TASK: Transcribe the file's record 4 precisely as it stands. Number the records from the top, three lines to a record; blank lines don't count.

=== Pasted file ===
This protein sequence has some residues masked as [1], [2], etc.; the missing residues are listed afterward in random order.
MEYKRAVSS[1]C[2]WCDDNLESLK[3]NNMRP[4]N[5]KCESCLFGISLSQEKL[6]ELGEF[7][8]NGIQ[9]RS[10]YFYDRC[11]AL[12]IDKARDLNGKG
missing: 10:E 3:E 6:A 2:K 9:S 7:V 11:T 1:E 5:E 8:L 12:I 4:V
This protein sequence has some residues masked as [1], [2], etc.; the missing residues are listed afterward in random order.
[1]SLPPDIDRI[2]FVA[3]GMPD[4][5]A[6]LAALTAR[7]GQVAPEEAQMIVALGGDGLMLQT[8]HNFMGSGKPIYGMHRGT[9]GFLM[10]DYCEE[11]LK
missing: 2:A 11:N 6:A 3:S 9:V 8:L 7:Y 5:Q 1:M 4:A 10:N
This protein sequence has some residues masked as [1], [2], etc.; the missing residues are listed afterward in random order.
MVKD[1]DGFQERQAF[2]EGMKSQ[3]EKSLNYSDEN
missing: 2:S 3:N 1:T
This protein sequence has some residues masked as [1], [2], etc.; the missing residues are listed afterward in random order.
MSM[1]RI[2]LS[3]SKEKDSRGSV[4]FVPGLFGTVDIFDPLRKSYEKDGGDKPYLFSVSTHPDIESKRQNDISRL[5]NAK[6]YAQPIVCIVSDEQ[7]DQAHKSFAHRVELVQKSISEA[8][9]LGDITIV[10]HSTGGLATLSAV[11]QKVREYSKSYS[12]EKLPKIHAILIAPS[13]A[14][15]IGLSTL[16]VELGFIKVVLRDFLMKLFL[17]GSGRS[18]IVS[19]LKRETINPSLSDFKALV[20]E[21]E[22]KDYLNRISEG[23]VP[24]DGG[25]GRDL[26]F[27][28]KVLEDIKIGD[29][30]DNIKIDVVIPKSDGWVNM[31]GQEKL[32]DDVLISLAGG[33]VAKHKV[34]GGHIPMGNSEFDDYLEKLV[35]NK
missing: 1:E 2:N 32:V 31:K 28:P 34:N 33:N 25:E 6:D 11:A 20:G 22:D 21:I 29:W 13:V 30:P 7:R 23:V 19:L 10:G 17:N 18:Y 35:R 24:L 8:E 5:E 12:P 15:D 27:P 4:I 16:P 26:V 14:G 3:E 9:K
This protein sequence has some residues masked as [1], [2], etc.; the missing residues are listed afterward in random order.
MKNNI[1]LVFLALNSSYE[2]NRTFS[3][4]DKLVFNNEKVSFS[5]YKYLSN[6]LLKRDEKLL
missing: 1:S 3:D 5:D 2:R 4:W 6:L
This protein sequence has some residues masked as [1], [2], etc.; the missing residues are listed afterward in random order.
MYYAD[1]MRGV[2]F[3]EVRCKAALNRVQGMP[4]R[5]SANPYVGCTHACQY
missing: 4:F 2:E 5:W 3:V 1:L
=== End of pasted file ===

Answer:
This protein sequence has some residues masked as [1], [2], etc.; the missing residues are listed afterward in random order.
MSM[1]RI[2]LS[3]SKEKDSRGSV[4]FVPGLFGTVDIFDPLRKSYEKDGGDKPYLFSVSTHPDIESKRQNDISRL[5]NAK[6]YAQPIVCIVSDEQ[7]DQAHKSFAHRVELVQKSISEA[8][9]LGDITIV[10]HSTGGLATLSAV[11]QKVREYSKSYS[12]EKLPKIHAILIAPS[13]A[14][15]IGLSTL[16]VELGFIKVVLRDFLMKLFL[17]GSGRS[18]IVS[19]LKRETINPSLSDFKALV[20]E[21]E[22]KDYLNRISEG[23]VP[24]DGG[25]GRDL[26]F[27][28]KVLEDIKIGD[29][30]DNIKIDVVIPKSDGWVNM[31]GQEKL[32]DDVLISLAGG[33]VAKHKV[34]GGHIPMGNSEFDDYLEKLV[35]NK
missing: 1:E 2:N 32:V 31:K 28:P 34:N 33:N 25:E 6:D 11:A 20:G 22:D 21:I 29:W 13:V 30:P 7:R 23:V 19:L 10:G 17:N 18:Y 35:R 24:L 8:E 5:E 12:P 15:D 27:P 4:I 16:P 26:V 14:G 3:E 9:K